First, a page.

The Bawarchis of Delhi
‘If our tradition has survived for so long, why would we perish now?’
The walled city of Delhi in its many renditions has etched its presence in the fabric of history. In its modern version of serpentine alleyways, choked with vehicles, rickshaws and people, the city still serves as a bustling hub for what is called Mughal cuisine.
Some of this tradition is kept alive by a few families who shoulder the legacy of the famed bawarchis or expert cooks of old. They say they learnt the arts from the kitchen masters of the Mughal courts, the shahi bawarchis, among whom a few families still dominate the culinary scene.
“We have been in the culinary arts for seven generations,” says Abdul Majid, who runs a kitchen near the historic Kali Masjid, Turkman Gate. Nestled in a crowded residential area where public services are not provided, the kitchen laden with deghs or cauldrons is brewing with stew, biryani and korma, among many other delicacies prepared with love and skill.
“The name of Hassinuddin Bawarchi still rings bells in Old Delhi. A true connoisseur of food wouldn’t give us a miss,” says Abdul Majid.
Mohammad Fazil (60), who lives near Turkman Gate and is a regular customer of Majid’s, reminisces his childhood. “We were raised on the traditional delicacies and fables of these kitchen masters” he explains, gazing inquisitively into a degh. Fazil has seen his grandfather and then his father join these very lines, waiting patiently for Majid’s forbears to serve them a meal.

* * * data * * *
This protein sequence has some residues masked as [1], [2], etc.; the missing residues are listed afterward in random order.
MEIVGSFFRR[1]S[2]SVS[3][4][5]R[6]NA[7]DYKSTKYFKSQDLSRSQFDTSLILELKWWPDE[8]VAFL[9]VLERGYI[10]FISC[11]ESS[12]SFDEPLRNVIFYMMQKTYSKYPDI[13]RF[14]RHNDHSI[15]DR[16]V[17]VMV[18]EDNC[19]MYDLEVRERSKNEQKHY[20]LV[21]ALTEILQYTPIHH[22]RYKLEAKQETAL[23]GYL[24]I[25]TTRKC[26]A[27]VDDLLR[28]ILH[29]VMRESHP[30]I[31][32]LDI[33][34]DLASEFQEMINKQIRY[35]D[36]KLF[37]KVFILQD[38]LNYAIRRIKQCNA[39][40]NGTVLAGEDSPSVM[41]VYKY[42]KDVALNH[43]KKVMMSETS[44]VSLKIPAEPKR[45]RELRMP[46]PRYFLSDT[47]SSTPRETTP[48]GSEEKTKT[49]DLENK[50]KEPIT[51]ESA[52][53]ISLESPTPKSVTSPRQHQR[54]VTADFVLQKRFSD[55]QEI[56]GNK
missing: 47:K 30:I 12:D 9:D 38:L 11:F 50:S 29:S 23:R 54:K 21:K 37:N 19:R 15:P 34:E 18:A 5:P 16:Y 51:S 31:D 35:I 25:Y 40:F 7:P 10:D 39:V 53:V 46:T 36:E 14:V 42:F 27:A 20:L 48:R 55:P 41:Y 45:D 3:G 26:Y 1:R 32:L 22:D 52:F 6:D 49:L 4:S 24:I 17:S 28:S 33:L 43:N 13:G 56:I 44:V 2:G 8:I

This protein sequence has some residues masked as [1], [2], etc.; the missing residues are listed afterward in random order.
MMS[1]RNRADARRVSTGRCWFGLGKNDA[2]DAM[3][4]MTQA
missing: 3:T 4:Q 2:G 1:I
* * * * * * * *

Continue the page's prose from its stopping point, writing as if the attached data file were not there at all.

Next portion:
“There is a lot of mythmaking around Mughal food,” says Sohail Hashmi, a filmmaker and heritage activist. He says that Mughlai or Mughaliya food did not simply migrate with a few powerful Mughals. Instead, over centuries, through the amalgamation of Turkish, Mongolian, Persian and Afghan food, to name a few, this food carried the flavours, spices and history of places far from the subcontinent.
“Mughal food was born in the Indian subcontinent and is still changing,” says Hashmi. Describing the cuisine as an aromatic and tasteful symbol of the syncretic culture of Hindustan, he says it ought to be protected.
“The next generation is not passionate about this art,” says Majid, sounding resigned. The process which takes hours to complete and requires close supervision doesn’t intrigue the softer hands. Instead, he says many from the upcoming generation want to migrate and sell their expertise and long-earned secrets to better-paying clients.
Meanwhile the quality of oil, spices, aesthetics and even the simple act of food delivery has changed. Earlier the bawarchi’s role was exclusive to the kitchen, but now the boundaries between cooks and modern caterers is blurring.
“We have to change with the times,” says Majid. “If our tradition has survived for so long, why would we perish now?”